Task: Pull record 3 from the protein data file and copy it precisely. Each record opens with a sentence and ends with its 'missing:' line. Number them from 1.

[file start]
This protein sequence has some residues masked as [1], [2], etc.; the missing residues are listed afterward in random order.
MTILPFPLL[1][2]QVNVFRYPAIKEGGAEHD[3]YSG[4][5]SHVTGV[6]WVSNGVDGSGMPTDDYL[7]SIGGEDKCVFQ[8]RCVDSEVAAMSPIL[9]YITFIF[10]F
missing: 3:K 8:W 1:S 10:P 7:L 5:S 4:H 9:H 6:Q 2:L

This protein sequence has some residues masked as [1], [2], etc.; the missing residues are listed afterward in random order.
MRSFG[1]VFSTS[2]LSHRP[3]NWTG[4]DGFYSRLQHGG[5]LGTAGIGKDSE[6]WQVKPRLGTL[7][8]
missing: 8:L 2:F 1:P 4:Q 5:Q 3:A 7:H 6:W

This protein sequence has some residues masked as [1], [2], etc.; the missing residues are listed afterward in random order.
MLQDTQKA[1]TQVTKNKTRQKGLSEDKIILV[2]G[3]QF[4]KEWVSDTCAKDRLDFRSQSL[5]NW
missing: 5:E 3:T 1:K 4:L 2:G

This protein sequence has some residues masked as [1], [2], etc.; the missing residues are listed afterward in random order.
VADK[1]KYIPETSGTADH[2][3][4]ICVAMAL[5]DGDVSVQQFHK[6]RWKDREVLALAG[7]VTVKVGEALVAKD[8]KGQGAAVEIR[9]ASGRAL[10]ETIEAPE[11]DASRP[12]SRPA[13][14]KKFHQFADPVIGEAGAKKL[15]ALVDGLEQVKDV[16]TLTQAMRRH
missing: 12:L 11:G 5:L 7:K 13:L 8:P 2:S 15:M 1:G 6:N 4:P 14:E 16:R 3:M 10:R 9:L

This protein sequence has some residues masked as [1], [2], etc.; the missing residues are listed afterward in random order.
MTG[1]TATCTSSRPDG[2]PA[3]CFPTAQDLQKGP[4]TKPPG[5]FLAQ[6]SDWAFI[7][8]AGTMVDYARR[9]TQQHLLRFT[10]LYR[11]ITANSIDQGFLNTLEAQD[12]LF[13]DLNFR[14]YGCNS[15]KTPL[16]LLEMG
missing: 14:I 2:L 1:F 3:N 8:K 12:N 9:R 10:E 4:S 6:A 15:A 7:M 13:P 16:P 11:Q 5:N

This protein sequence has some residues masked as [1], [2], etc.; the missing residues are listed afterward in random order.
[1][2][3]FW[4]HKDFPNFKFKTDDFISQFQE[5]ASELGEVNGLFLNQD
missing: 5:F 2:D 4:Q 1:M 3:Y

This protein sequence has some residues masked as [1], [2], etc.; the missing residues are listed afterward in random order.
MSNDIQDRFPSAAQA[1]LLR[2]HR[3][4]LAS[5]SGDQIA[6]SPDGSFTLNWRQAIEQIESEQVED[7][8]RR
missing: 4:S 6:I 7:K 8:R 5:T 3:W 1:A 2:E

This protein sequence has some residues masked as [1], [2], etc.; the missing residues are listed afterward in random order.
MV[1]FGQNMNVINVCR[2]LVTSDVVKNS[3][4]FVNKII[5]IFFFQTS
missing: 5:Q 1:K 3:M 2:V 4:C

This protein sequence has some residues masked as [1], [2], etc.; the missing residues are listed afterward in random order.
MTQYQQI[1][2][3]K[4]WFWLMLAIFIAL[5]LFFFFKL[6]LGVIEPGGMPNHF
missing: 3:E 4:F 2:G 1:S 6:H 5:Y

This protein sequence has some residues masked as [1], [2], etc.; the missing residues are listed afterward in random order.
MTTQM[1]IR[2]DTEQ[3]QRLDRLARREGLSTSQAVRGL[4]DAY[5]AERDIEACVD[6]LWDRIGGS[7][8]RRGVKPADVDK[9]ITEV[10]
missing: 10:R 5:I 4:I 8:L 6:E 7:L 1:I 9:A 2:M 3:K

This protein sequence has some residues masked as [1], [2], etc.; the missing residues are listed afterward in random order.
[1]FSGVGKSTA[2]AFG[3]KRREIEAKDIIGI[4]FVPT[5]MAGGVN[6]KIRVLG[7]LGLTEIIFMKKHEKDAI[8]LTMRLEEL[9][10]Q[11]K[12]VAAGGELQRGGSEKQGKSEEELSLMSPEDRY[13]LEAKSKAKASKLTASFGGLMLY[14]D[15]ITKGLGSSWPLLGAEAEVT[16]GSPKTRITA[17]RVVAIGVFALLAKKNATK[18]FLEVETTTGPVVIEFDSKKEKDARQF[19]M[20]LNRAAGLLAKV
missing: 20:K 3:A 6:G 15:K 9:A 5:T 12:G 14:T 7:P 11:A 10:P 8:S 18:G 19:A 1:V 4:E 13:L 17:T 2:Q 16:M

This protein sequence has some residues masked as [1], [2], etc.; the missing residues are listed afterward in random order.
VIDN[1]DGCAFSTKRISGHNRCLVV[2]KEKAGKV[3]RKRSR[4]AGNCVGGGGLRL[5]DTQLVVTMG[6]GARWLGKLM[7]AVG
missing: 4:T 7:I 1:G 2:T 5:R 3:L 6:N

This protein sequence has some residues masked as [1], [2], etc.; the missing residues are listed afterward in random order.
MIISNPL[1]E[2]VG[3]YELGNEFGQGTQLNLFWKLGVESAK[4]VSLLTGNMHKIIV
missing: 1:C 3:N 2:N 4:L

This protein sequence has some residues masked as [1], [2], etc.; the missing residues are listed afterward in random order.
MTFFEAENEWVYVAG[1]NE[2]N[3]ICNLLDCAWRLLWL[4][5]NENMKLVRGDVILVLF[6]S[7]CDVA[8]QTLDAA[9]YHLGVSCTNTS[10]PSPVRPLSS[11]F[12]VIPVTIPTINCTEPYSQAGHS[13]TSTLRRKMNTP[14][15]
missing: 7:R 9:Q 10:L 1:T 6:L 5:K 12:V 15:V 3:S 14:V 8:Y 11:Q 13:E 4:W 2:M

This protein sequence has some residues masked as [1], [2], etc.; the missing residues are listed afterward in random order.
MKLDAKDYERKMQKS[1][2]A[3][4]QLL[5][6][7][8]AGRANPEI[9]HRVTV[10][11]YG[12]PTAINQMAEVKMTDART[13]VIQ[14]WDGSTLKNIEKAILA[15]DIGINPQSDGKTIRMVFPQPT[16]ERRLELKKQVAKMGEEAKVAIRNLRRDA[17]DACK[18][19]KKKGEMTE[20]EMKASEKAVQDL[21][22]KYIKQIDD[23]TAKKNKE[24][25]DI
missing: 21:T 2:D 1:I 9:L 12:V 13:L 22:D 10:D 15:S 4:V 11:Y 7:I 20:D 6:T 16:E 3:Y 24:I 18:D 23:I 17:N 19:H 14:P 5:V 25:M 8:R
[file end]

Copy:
This protein sequence has some residues masked as [1], [2], etc.; the missing residues are listed afterward in random order.
MLQDTQKA[1]TQVTKNKTRQKGLSEDKIILV[2]G[3]QF[4]KEWVSDTCAKDRLDFRSQSL[5]NW
missing: 5:E 3:T 1:K 4:L 2:G